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Although it occasionally jumps into the news — as it did with the recent death of bestselling author Vince Flynn — it also tends to disappear from the public consciousness just as suddenly.

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Prostate cancer survivor: We need to speak up about a silent disease

  • Article by: Jeff Strickler
  • Star Tribune
  • June 28, 2013 - 2:35 PM

Virgil Brown has won his battle with prostate cancer and is doing everything he can to heighten awareness of the disease, but he realizes that there’s only so much that a regular Joe like himself can do.

“There are no Angelina Jolies out there,” he said of the movie star whose recent decision to go public with the news of her double mastectomy generated international attention for breast cancer. “There have got to be some very powerful people dealing with this, and I’m sure they might be doing things to help behind the scenes, but we need more” of a public effort.

Prostate cancer is the second-leading cause of cancer death for American men, behind lung cancer, according to the American Cancer Society. Although it occasionally jumps into the news — as it did with the recent death of bestselling author Vince Flynn — it also tends to disappear from the public consciousness just as suddenly.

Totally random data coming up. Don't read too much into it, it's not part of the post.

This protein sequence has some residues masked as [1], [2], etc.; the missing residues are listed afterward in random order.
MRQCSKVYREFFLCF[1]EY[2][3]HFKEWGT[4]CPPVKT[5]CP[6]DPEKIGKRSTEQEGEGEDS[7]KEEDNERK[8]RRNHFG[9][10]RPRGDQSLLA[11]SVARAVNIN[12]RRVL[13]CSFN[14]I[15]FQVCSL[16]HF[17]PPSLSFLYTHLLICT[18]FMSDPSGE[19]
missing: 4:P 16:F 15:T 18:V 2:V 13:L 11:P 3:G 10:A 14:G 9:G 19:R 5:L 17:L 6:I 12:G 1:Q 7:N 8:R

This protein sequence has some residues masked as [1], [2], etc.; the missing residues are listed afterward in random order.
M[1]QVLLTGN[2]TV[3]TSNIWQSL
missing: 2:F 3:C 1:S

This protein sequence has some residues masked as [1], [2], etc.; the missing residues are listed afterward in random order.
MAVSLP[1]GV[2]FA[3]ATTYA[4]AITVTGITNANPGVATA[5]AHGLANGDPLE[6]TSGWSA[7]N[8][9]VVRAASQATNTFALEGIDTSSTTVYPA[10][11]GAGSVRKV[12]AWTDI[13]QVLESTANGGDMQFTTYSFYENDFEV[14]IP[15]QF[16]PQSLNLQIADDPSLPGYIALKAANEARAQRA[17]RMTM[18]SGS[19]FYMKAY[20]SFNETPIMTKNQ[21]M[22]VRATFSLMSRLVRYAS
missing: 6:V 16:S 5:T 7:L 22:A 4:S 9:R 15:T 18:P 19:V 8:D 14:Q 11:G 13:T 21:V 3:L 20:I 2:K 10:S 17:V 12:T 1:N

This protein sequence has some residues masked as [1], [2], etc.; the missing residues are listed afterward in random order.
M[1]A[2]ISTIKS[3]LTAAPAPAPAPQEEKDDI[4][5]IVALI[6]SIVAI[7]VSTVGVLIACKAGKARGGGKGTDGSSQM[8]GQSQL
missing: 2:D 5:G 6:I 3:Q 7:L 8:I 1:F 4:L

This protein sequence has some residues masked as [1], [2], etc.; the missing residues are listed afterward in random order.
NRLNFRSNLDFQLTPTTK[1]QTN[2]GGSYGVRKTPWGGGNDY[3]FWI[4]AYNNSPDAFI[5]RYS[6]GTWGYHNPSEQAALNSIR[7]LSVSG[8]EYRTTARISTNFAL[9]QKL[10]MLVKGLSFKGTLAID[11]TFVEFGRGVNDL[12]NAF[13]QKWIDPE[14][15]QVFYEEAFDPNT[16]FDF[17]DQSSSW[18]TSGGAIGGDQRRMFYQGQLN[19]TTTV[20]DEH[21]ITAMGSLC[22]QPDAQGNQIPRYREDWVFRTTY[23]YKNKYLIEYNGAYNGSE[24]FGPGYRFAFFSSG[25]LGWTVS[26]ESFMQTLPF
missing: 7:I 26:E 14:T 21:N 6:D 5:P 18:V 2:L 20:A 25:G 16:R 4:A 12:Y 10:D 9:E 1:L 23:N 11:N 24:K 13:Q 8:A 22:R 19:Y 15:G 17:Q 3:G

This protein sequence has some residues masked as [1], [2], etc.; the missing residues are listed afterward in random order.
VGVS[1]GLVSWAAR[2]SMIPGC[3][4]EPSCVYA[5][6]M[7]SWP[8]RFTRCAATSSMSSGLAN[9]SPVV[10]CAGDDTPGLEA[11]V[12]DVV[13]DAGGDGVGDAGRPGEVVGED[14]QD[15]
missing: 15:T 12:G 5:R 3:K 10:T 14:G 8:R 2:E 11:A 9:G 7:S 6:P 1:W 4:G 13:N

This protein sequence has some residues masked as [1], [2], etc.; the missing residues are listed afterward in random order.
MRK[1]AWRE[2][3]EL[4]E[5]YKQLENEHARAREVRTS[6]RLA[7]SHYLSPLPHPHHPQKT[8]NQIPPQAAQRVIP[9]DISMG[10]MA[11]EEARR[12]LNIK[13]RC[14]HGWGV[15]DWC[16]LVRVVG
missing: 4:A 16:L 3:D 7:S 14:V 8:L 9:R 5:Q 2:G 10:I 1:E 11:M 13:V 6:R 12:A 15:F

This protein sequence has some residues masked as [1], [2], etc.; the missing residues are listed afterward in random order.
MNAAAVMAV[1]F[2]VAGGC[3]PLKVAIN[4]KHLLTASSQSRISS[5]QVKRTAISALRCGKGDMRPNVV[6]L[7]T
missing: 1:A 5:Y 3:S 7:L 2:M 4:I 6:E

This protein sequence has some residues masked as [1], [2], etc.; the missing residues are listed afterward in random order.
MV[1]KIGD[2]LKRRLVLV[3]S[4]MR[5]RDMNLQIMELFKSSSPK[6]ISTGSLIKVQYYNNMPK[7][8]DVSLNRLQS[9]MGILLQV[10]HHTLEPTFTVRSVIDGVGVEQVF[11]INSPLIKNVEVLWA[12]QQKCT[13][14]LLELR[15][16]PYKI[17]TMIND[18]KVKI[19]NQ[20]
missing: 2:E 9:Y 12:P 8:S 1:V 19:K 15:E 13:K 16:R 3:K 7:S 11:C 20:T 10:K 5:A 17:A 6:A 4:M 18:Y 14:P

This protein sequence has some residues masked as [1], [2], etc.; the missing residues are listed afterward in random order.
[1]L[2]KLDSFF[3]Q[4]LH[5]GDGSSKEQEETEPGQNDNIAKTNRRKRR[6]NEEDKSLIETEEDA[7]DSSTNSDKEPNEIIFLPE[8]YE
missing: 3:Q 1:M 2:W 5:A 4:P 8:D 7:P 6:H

Brown, a Minneapolis resident who works with special-needs students in the Fridley school district, realizes that it’s a topic that makes men uncomfortable.

“Here’s a disease that accentuates that you’re not the man you used to be, and that can be devastating for a lot of men,” he said. The prostate helps make semen, “and that’s a pretty powerful thing in our minds.”

Brown, 63, who had his prostate removed in the fall of 2009, said that medical advances, including implants and hormonal treatments, have led to vast improvements in recovery.

“Once you get past the denial stage, you come to realize that you still have the same quality of life as you had before,” he said. “Plus, you still have life itself.”

Having a strong support network also helps. “I was fortunate that I had a friend, Kevin Johnson, who drove me down to the Mayo Clinic every time I needed treatment,” he said. “It’s very important to have someone you can reach out to to talk to about this. Women are willing and able to talk about this [medical] stuff. Men aren’t.”

Dr. Natarajan Raman, director of radiology oncology at Hennepin County Medical Center, said that ignoring things only worsens the odds down the line.

“This is an eminently curable disease if we pick it up early enough,” he said. “But it’s a silent disease. There’s no pain, there’s no blood [indicating a problem]. A lot of times, you don’t realize it’s an issue until it’s too late.”

Dispute over testing

There are two methods of screening for prostate cancer: a rectal exam in which a doctor feels for an enlarged prostate, and a blood test often referred to as a PSA test (it measures prostate-specific antigen).

Raman is a big supporter of the PSA test. “It’s cheap, it’s easy and it saves lives,” he said.